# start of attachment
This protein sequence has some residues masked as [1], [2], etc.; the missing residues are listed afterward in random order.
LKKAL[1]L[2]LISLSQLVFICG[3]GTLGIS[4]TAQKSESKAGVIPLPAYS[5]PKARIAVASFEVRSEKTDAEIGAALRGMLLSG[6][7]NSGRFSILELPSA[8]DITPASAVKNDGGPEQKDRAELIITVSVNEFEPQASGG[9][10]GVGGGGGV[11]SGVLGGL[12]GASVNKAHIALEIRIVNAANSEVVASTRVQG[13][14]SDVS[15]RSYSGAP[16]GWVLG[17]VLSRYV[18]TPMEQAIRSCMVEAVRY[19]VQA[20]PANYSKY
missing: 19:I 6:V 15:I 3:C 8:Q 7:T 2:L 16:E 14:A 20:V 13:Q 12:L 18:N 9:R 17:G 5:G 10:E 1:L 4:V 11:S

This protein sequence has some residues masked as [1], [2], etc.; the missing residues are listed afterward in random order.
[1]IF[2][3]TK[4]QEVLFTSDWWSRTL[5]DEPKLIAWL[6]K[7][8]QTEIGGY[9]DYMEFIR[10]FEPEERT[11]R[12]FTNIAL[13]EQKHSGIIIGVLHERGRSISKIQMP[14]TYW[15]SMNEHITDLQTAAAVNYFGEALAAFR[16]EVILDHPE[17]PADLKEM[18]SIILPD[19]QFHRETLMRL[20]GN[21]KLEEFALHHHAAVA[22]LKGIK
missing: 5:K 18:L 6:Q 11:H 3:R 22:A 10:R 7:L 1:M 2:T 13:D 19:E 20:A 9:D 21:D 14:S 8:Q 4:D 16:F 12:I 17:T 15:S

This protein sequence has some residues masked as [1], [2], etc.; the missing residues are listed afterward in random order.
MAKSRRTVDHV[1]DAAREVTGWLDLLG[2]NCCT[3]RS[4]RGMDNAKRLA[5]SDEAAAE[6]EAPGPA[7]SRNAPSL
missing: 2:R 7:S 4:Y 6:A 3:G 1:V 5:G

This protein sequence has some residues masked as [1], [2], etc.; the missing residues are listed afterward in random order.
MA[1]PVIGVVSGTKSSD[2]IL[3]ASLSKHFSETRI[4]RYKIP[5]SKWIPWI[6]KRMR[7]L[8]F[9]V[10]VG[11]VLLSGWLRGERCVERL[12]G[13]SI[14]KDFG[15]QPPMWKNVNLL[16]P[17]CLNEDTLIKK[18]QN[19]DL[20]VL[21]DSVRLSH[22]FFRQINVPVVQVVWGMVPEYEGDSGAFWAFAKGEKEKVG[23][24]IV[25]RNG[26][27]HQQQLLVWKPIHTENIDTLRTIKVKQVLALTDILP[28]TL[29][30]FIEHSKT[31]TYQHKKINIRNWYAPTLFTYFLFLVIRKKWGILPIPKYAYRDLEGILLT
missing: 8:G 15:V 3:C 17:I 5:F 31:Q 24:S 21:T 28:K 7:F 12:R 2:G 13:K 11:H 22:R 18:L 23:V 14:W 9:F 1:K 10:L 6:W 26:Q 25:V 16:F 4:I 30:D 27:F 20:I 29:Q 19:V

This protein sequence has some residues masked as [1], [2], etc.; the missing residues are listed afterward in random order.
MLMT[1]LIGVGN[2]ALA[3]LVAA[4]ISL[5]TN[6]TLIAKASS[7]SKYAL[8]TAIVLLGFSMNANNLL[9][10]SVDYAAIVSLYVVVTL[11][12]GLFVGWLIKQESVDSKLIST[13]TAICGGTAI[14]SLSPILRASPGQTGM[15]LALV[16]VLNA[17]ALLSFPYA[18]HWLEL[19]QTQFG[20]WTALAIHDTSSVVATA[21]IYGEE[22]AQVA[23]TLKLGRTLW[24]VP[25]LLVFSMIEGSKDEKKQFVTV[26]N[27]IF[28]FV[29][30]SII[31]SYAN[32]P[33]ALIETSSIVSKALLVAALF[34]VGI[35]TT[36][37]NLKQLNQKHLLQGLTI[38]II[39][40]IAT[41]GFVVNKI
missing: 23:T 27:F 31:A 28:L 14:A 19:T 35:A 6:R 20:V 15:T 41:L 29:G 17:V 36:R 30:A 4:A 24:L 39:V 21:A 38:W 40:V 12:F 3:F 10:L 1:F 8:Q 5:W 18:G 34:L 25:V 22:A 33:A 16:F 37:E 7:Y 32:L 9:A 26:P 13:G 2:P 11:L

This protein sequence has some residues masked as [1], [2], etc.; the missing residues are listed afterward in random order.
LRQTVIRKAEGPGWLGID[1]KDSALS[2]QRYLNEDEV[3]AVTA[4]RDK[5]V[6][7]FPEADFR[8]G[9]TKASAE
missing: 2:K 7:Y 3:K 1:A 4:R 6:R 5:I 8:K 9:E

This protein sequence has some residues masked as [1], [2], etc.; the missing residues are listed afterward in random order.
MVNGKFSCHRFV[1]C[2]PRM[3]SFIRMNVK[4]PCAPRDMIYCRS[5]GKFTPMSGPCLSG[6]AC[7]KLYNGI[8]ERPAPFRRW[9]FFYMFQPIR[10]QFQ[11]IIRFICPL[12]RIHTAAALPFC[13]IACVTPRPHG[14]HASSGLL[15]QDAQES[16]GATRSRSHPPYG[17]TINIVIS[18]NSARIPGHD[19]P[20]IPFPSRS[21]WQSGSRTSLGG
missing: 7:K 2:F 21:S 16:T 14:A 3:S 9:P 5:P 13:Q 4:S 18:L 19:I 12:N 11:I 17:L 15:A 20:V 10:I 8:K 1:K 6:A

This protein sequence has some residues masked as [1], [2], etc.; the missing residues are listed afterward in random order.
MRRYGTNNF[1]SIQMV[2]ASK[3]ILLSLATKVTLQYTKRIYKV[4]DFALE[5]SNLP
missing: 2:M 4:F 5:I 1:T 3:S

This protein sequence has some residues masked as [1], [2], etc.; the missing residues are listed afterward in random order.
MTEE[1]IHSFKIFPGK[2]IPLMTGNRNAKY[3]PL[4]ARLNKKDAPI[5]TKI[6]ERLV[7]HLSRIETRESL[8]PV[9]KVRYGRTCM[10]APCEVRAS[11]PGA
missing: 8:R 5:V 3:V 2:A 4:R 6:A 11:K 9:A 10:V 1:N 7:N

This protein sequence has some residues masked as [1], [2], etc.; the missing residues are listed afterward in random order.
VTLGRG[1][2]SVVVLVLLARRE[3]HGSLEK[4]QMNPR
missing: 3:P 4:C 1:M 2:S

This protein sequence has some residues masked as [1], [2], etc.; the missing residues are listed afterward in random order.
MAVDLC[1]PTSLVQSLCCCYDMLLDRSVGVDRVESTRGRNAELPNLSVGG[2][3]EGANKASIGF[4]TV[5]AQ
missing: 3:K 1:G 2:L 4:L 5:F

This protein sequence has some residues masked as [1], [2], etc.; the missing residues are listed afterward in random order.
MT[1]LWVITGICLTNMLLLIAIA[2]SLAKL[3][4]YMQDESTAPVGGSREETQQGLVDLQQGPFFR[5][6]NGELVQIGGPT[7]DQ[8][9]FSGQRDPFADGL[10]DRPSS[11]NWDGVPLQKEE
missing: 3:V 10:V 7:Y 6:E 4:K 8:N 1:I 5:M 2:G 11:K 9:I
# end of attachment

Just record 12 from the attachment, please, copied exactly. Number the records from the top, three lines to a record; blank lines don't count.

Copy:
This protein sequence has some residues masked as [1], [2], etc.; the missing residues are listed afterward in random order.
MT[1]LWVITGICLTNMLLLIAIA[2]SLAKL[3][4]YMQDESTAPVGGSREETQQGLVDLQQGPFFR[5][6]NGELVQIGGPT[7]DQ[8][9]FSGQRDPFADGL[10]DRPSS[11]NWDGVPLQKEE
missing: 3:V 10:V 7:Y 6:E 4:K 8:N 1:I 5:M 2:G 11:K 9:I